AARC Clinical Practice Guideline
Removal of the Endotracheal Tube
RET 1.0 PROCEDURE
Removal of the endotracheal tube from adult, pediatric, and newborn patients.
RET 2.0 DESCRIPTION/DEFINITION:
To ensure patient safety, the patient with a temporary, artificial translaryngeal airway should have the device removed at the earliest appropriate time. Occasionally, acute airway obstruction of the artificial airway due to mucus or mechanical deformation mandates immediate removal of the artificial airway. (This guideline pertains to the decision processes surrounding the removal of an artificial translaryngeal airway, and the procedure referred to as extubation.)
- 2.1 Prolonged translaryngeal intubation is associated with many complications including but not limited to sinusitis,(1,2) vocal cord injury,(3) laryngeal injury,(4,5) laryngeal stenosis,(4,5) tracheal injury,(6-8) hemoptysis,(9) and pulmonary infection.(10-12)
- 2.2 Extubation may result in upper airway obstruction from laryngospasm,(13-15) laryngeal edema,(16-19) or supraglottic obstruction;(20) pulmonary edema;(21-23) pulmonary aspiration syndrome;(24,25) or impaired respiratory gas exchange.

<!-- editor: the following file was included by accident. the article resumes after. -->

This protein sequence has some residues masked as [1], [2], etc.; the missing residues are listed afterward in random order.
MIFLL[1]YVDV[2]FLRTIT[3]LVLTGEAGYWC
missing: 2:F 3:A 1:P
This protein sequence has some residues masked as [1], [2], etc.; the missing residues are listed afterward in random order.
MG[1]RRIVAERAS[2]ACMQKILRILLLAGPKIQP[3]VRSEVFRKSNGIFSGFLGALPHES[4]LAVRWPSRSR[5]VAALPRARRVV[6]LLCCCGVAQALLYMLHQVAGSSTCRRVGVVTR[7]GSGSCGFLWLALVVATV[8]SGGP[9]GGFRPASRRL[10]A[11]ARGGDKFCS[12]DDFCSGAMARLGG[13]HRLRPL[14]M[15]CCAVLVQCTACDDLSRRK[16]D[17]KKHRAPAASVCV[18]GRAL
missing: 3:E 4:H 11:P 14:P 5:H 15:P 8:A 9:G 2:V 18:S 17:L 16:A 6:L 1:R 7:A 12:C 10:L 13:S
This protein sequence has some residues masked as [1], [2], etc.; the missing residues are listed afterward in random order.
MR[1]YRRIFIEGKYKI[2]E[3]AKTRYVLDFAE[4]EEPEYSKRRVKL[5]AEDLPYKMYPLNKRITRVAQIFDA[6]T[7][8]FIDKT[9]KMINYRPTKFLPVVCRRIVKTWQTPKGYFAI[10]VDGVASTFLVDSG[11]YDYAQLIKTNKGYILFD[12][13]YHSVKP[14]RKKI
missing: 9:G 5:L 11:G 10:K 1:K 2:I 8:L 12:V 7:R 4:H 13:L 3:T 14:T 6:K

RET 3.0 SETTINGS:
The endotracheal tube should be removed in an environment in which the patient can be physiologically monitored and in which emergency equipment and appropriately trained health care providers with airway management skills are immediately available.
RET 4.0 INDICATIONS/OBJECTIVES:
When the airway control afforded by the endotracheal tube is deemed to be no longer necessary for the continued care of the patient, the tube should be removed. In general, the patient should be capable of maintaining a patent airway and adequate spontaneous ventilation and should not require high levels of positive airway pressure to maintain normal arterial blood oxygenation.
- 4.1 Patients in whom further medical care is considered (and explicitly declared) futile may have the endotracheal tube removed despite continuing indications for the artificial airway.
- 4.2 Acute artificial airway obstruction mandates immediate endotracheal tube removal if the obstruction cannot be cleared rapidly. Reintubation or other appropriate techniques for reestablishing the airway must be used to maintain effective gas exchange (ie, surgical airway management).
RET 5.0 CONTRAINDICATIONS:
There are no absolute contraindications to extubation; however, some patients will require reintubation, positive pressure ventilation, continuous positive airway pressure, noninvasive ventilation, or high inspired oxygen fraction to maintain acceptable gas exchange after extubation. Airway protective reflexes are usually depressed immediately following and for some time after extubation and, therefore, measures to prevent aspiration should be considered.
RET 6.0 HAZARDS/COMPLICATIONS:
- 6.1 Hypoxemia after extubation may result from but is not limited to
- 6.1.1 failure to deliver adequate inspired oxygen fraction through the natural upper airway;